Shoppers have no beef with kosher meat at Costco
By Malka Eisenberg • The Jewish Star
You won’t find the cheapest kosher meat in the Five Towns at a kosher supermarket. It’s actually at Costco on Rockaway Turnpike, believe it or not, vacuum-packed by a new sister brand of Empire Kosher Poultry, and jointly supervised by the OU and Star-K.
“Costco has taken a variety of cuts as tests into their Brooklyn and Five Towns stores to see how well they do,” said Elie Rosenfeld, a spokesman for EKB Kosher Beef, LLC of Mifflintown, PA.
First-cut brisket, rib steaks, ground beef and chuck roast are available in “vacuum-packed packaging, so the quality is just as fresh as if they went into the butcher and the butcher cut it that day,” Rosenfeld claimed.
Shoppers at the Lawrence Costco offered exclamations like, “Wow!” and “It’s amazing!” earlier this week as they clustered around refrigerator cases marked “Kosher” that were filled with factory-packed kosher meat and fresh poultry. The chicken is standard Empire fare, under the supervision of the Orthodox Union and KAJ.
A two-pack of chuck steak weighing 2.13 lbs., with each steak individually wrapped, was for sale at $5.99 a pound. A whole chicken, cut in eighths, weighing 2.58 lbs., cost $2.29 a pound.
“The members educated me, they told me what items to get,” said Adam Self, general manager of the Costco on Rockaway Turnpike for the past three years, and a veteran of half a dozen other Costco stores in New York and New Jersey.
Kosher consumers have made “a lot of requests,” he said.
“Before, we were so out of tune with the guidelines. We had kosher products all along next to the non-kosher, even pork. Members pulled me aside, saying that we need to do this together. They told me, ‘don’t put the meat with the dairy items.’ They let me know in a big way. It’s exciting. The members are very excited. They expressed a lot of appreciation, there’s lots of communication and member feedback on everything. There are lots of requests asking for more kosher offerings.”
Self estimates that he talks to thirty to forty Costco members who keep kosher on a weekly basis. Among the things he’s learned, he said, “There are a great number of certifications; some mean very little and some mean a lot.”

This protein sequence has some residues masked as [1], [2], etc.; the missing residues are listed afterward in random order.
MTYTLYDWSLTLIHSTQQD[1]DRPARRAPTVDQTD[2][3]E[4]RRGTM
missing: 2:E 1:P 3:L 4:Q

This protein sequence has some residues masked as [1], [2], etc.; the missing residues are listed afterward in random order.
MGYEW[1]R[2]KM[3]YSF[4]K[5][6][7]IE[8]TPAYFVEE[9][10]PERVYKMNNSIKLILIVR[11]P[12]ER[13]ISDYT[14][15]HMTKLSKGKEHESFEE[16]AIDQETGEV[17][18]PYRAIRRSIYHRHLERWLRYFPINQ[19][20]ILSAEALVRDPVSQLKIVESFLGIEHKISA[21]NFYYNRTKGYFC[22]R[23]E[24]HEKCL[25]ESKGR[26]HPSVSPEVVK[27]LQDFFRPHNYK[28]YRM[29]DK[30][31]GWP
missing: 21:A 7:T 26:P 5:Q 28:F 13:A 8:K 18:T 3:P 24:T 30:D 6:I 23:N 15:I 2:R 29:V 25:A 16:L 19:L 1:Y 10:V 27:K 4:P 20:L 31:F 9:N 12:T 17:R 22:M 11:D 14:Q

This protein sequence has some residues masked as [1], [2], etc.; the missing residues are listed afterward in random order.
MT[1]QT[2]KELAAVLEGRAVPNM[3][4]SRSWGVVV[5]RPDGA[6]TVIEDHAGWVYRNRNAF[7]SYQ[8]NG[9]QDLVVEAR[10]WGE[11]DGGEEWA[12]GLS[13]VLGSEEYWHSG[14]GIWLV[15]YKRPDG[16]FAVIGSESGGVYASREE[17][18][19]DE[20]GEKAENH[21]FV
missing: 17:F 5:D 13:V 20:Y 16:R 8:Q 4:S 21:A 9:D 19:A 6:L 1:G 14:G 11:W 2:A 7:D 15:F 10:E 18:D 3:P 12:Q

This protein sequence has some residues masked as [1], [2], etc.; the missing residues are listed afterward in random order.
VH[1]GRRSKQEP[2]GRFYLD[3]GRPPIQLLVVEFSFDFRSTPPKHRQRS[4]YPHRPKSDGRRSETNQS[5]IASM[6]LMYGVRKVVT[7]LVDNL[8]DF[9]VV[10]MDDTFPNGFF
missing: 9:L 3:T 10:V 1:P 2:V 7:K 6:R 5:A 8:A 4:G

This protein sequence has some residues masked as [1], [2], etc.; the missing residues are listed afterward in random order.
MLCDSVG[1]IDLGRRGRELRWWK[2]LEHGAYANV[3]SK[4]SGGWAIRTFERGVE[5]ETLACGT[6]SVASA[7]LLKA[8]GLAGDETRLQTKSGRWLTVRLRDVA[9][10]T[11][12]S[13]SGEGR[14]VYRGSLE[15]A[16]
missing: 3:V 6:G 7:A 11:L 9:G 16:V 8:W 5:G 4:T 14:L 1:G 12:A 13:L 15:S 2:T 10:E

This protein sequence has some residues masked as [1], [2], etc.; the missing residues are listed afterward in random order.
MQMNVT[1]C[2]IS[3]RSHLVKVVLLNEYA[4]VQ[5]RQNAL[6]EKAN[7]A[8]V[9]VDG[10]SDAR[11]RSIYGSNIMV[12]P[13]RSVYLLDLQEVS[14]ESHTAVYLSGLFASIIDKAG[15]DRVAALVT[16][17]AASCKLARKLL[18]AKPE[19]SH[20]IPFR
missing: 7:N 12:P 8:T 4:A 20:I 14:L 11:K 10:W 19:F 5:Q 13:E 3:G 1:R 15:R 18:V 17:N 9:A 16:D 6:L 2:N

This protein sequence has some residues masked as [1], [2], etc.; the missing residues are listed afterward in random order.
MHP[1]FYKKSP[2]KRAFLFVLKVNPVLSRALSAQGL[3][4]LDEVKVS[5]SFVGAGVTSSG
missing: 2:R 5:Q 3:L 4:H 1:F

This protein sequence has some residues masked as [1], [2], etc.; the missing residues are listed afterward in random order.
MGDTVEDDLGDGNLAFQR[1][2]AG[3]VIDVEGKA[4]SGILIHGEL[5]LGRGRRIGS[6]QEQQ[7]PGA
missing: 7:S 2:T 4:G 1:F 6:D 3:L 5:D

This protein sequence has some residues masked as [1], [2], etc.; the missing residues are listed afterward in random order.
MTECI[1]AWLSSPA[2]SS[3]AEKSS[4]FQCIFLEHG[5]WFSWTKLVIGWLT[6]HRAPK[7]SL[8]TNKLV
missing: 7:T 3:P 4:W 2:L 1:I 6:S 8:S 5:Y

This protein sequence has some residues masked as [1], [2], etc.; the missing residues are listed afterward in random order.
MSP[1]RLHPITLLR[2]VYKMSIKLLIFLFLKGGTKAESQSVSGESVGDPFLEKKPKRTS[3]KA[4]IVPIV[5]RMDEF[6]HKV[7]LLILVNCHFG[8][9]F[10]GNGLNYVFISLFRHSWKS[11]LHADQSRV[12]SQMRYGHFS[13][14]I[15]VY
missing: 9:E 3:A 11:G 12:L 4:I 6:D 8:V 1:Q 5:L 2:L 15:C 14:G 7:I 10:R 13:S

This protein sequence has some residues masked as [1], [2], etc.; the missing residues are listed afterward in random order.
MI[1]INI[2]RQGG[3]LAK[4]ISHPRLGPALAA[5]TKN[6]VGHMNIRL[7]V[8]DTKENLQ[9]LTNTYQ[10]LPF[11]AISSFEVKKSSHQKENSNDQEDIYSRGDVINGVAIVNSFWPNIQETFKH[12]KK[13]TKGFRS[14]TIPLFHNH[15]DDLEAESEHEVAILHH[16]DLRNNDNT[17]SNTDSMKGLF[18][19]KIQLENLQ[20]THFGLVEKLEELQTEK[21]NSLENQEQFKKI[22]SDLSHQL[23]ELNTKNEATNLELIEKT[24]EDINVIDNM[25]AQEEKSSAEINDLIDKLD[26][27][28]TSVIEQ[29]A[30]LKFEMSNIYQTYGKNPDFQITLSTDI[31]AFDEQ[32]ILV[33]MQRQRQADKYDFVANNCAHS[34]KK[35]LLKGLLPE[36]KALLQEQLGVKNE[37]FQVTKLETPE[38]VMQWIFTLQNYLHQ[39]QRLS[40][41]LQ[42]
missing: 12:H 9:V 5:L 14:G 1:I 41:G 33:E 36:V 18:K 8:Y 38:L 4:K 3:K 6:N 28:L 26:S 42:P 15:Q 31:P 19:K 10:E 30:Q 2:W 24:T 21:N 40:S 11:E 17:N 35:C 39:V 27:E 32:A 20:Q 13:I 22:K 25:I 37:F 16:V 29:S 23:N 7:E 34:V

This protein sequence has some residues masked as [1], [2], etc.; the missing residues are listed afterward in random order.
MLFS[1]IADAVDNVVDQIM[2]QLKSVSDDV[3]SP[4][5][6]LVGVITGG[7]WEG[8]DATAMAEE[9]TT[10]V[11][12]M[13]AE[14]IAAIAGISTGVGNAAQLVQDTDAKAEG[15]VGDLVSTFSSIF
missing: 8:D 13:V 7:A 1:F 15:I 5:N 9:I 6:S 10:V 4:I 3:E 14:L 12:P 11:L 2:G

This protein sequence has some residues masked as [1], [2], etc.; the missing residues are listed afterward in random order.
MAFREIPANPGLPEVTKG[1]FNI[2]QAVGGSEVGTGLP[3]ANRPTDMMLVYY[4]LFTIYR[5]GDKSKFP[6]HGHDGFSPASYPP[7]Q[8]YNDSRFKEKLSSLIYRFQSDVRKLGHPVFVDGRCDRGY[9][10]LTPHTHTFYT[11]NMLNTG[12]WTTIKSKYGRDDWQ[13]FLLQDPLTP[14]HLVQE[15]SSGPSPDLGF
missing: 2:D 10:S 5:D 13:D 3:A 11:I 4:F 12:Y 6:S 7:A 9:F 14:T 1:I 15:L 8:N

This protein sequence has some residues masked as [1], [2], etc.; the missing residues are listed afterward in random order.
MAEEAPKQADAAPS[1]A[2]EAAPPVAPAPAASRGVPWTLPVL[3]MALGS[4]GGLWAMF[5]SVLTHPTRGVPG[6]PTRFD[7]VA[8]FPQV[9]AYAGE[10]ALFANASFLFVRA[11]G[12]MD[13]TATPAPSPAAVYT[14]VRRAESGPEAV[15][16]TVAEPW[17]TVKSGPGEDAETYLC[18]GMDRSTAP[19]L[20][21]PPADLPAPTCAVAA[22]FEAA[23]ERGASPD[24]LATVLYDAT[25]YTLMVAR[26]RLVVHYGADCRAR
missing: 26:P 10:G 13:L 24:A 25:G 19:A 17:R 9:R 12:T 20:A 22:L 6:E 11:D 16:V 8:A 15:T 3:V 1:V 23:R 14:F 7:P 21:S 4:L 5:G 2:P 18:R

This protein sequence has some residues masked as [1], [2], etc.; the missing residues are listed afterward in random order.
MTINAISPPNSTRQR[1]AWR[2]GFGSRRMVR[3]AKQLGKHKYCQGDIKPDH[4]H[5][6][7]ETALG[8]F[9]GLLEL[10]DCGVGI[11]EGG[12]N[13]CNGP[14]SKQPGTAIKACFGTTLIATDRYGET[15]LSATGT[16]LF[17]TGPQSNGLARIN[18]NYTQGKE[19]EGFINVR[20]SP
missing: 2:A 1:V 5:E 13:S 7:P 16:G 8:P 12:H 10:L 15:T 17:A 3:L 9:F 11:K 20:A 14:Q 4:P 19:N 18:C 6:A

As his education about the kosher marketplace has progressed, the Lawrence Costco has brought in various kosher baked goods and holiday items, including a line of kosher-for-Passover products. Shavuot caught him unawares, Self admitted with exasperation, noting that he needs a Jewish calendar. “The shelves were picked clean,” and he couldn’t replenish in time.
Last November, Tnuva, a brand of Israel cheese, became the first kosher product line he brought in at the request of Costco members. “It did so well as a category that the president of Tnuva had to come by to see for himself,” Self said. He is looking into adding Cholov Yisrael milk, frozen gefilte fish and Amnon’s frozen pizza to his store but as with everything at Costco, price is all-important.
“We can’t do any of this without the right pricing,” Self stressed. “There’s a 20-30% savings for members against the market. They see what it’s selling for and have to bring it in at lower than that.”
“We don’t certify the stores,” said Rabbi Seth Mandel of the Orthodox Union. Kosher beef at Costco is “always packaged at the plant. If it’s opened or the package is destroyed then it is no longer certified by us.”
“Costco won’t take it unless it has a certain quality level,” said Israela Perlitsh of Woodmere, and a store member. “It’s convenient, a great price and if something is wrong with the product you can return it. I’m impressed; it makes good business sense and shows that they are very attuned to the customer; that they are going so out of the way for the Jewish community. I still want to give the frum stores business; always give business to the frum community.”
“It’s a nice addition to our kosher shopping in this wonderful neighborhood,” said Mrs. Bal Frankel, a Five Towns resident. She hasn’t yet seen it for herself but is hoping the idea of kosher beef and poultry catches on at the Costco she frequents during her annual stay in Florida.
“I think it’s a great idea,” said Norma Tishberg, a resident of Belle Harbor, and a frequent Costco and Brach’s shopper. “They should look for more kosher things, more parve kosher baked goods. People who are shopping there will buy meat occasionally.”